Part list: wooden support, RGB digitally-addressable LED strip, microcontroller (Arduino Pro Mini, for example), Bluetooth or USB wire.

More information on this project can be found on Miguel’s blog, while a brief video about its operation can be found here; the code of the project can be found on Github. The project’s page on Thingiverse can be found here.

[Via: Miguel's blog]

 

Arduino powered Lucky Cat as physical webcounter

Thursday, November 15th, 2012

Rebuilt my lucky cat: whenever a page of my website is loaded, the cat will be waving its arm. There’s a light sensor so when its dark, the cats RGB-LED is changing the color instead of waving the arm. Changing the color of the LED is also possible with one of the buttons on the cats ears. The other one is the reset button. Used an arduino ethernet, a servo, two buttons, an RGB LED and two small yellow LEDs. The seven segment display is one that I harvested from an old stereo. It’s driven by the arduino and two shift registers. unfortunately I’ve soldered that one together for an older project, so that it doesn’t fit into the cat too. It shows the number of pageviews of the website.

via [instructables] visit the page of [Janwil]

Weird Eye Robot with the Arduino Starter Kit

Tuesday, November 6th, 2012

[Robotgrrl] made a nice project with the Arduino Starter Kit: The Eye Robot.

It reacts differently when you ‘pet’ it and ‘poke’ it. Beware when it ruffles its brow! It enjoys singing short jingles. Rumour has it that the light up googely eye can peer into your soul.

source [Robotgrrl]

Drive a DC Motor With Arduino DUE

Wednesday, October 31st, 2012

 

Arduino DUE and Motorshield

We are proud to show you a tutorial about using an Arduino Motor Shield with the  Arduino Due. This example shows the simplest thing you can do: driving a DC motor forward and backwards.

Read on the [tutorial]

Arduino-controlled blinds: a tutorial

Friday, October 5th, 2012

Have you ever wanted a smart home that can automatically adjusts the blinds for you? If so, this project is for you.

In this instructable, the author describes his approach to “smart blinds”, by using an Arduino board, an ethernet shield, a motor shield and a couple of sensors.

By means of a simple web-based GUI, the user can manually open and close the blinds, or he/she can setup both temperature and brightness thresholds in order to automate the whole process. Finally, opening and closing events can also be scheduled at pre-defined times of the day, if necessary.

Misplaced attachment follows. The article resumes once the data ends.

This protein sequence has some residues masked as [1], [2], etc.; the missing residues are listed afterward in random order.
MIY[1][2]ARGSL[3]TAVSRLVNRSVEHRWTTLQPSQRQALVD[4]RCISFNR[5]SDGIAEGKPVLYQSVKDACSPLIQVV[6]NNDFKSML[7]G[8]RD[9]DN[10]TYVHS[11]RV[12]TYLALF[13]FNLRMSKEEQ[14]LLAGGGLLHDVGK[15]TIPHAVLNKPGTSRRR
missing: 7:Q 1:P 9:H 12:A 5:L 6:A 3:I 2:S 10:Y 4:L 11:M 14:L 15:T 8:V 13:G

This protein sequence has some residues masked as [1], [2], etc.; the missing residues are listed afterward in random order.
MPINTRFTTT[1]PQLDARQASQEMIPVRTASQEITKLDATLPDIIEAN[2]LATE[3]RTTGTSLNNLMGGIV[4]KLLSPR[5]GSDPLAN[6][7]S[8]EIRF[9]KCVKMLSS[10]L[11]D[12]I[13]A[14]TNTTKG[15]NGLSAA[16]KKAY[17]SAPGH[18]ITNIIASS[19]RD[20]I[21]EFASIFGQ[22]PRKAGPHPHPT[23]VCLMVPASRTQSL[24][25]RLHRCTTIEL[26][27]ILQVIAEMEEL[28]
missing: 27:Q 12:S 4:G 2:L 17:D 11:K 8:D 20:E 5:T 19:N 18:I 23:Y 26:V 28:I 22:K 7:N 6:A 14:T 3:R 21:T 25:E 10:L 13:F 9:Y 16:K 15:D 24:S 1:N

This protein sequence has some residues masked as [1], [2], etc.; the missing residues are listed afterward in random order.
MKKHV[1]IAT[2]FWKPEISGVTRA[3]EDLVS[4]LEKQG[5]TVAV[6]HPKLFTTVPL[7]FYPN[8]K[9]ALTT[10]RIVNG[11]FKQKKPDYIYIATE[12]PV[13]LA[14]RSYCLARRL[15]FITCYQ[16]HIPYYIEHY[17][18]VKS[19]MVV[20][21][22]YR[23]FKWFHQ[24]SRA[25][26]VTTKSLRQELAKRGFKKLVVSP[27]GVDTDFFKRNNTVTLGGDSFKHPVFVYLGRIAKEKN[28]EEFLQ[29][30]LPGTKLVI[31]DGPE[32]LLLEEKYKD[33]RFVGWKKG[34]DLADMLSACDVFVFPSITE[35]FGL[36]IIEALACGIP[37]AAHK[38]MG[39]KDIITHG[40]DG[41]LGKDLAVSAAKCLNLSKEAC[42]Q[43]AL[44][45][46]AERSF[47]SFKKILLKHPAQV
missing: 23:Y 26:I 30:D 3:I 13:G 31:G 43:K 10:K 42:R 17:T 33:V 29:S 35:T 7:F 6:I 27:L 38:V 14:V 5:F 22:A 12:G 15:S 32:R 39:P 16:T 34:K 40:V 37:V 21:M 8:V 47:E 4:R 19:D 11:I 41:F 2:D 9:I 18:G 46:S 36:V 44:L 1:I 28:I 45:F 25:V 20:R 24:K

The complete tutorial, together with the source code of the project, can be found here.

[Via: Instructables and Lifehacker]

Arduino Starter Kit is here to Rock

Wednesday, October 3rd, 2012

We are eager to announce the launch of the official Arduino Starter Kit! We have been working hard together in developing a complete selection of 15 projects that will let you become a true arduino tinkerer!

But that’s more:

The new starter kit has been developed together with a series of ten video tutorials hosted by Arduino co-founder Massimo Banzi, which can be viewed at www.rs-components.com/arduino. Ideally used in conjunction with the videos, the kit provides an open-source electronics prototyping platform based on flexible, easy-to-use hardware and software. It contains all of the essential components required to start programming with the Arduino Uno board, and a guidebook featuring 15 different projects, which are designed to evolve the user from beginner to professional level. Comprising a motor, servomotor and driver, the kit also offers particular benefits to users wishing to apply mechatronics to their designs.

read through for the whole components and projects list

(more…)

Workshop on “Physical and Wearable Computing”: projects and outcomes

Tuesday, September 25th, 2012

Last July 23-27 2012, the workshop on “Physical and Wearable Computing”, organized by SUPSI within the summer school in “Digital Fabrication and Interaction Design”, has took place involving about 20 participants. This workshop has proved to be a very good approach to introduce future makers to the concepts of digital fabrication, prototyping and design of interactive objects.
On the workshop’s homepage, several prototypes and artifacts manufactured during the workshop are presented. Among them, it’s worth to mention Poetry Zoo, a set of laser-cut and RFID-equipped animals that generate poetries, The Sound of a Line, where simple melodies can be performed by using a ball with conductive ink in combination with a special glove, and Superfluo Shoes, a pair of shoes that react based on movement.
The complete list of projects developed during the workshop can be found on its official home page, while a personal view of this experience by Zoe Romano, who has taught at the summer school together with Massimo Banzi, can be found here.

[Via: homepage of the workshop and Zoe Romano's blog]